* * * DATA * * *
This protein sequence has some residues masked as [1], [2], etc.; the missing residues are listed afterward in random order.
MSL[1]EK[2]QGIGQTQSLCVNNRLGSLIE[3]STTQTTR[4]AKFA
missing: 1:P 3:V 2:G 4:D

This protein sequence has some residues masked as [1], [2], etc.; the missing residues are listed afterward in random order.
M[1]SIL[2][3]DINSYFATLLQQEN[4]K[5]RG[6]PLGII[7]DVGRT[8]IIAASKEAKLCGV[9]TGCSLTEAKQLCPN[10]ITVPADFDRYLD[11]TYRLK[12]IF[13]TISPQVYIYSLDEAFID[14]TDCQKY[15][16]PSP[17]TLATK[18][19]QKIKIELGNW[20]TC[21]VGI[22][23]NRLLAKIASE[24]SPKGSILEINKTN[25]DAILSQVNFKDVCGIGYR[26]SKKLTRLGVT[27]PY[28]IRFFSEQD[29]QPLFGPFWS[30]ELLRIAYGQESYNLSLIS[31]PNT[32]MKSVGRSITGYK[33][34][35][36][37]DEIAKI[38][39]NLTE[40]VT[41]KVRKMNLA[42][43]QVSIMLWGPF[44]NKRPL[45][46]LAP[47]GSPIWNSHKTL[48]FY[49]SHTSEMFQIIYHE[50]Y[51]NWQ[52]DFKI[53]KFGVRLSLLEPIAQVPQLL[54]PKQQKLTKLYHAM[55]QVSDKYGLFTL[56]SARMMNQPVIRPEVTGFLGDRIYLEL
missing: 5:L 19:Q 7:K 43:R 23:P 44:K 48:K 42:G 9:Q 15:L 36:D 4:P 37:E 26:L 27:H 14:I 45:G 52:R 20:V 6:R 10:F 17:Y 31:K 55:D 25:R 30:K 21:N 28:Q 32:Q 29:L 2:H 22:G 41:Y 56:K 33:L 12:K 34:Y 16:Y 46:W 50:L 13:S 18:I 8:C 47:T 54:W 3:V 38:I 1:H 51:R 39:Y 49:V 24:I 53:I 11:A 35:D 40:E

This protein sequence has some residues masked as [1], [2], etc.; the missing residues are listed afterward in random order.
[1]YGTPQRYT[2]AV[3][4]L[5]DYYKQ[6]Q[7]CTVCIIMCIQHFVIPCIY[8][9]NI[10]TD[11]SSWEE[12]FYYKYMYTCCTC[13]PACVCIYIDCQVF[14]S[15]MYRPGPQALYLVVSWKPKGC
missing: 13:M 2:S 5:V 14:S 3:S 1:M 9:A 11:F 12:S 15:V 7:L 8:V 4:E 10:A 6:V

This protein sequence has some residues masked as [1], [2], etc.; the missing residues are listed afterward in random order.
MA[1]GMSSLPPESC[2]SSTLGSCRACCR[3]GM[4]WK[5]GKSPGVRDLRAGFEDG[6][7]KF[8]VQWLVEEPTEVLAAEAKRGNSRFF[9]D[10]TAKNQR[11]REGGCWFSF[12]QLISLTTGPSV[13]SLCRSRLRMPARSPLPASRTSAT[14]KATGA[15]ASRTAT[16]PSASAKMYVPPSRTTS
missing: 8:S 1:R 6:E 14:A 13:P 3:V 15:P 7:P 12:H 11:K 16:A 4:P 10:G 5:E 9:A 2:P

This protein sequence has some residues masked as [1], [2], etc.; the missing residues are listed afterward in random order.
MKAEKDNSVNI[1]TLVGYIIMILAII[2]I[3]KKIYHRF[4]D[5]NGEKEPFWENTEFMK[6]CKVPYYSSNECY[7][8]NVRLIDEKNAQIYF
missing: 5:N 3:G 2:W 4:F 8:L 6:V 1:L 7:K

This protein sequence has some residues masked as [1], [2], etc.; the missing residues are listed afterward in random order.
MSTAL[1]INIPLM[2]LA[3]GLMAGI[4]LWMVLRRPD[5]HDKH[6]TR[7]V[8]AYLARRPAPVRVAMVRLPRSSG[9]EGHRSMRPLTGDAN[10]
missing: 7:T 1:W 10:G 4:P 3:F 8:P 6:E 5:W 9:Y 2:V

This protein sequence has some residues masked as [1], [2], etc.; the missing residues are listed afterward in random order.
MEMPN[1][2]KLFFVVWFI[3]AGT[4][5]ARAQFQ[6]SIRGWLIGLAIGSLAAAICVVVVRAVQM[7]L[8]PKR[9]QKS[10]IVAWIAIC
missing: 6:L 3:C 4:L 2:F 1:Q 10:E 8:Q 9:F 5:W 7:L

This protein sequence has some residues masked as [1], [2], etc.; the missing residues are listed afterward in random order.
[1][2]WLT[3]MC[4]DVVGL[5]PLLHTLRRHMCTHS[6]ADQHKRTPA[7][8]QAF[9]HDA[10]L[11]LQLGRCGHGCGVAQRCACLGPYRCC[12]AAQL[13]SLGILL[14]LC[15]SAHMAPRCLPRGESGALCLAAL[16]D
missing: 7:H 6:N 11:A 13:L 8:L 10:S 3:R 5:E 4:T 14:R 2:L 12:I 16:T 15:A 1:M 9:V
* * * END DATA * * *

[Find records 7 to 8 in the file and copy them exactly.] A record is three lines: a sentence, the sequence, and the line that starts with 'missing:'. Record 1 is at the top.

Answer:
This protein sequence has some residues masked as [1], [2], etc.; the missing residues are listed afterward in random order.
MEMPN[1][2]KLFFVVWFI[3]AGT[4][5]ARAQFQ[6]SIRGWLIGLAIGSLAAAICVVVVRAVQM[7]L[8]PKR[9]QKS[10]IVAWIAIC
missing: 6:L 3:C 4:L 2:F 1:Q 10:E 8:Q 9:F 5:W 7:L

This protein sequence has some residues masked as [1], [2], etc.; the missing residues are listed afterward in random order.
[1][2]WLT[3]MC[4]DVVGL[5]PLLHTLRRHMCTHS[6]ADQHKRTPA[7][8]QAF[9]HDA[10]L[11]LQLGRCGHGCGVAQRCACLGPYRCC[12]AAQL[13]SLGILL[14]LC[15]SAHMAPRCLPRGESGALCLAAL[16]D
missing: 7:H 6:N 11:A 13:L 8:L 10:S 3:R 5:E 4:T 14:R 2:L 12:I 16:T 15:A 1:M 9:V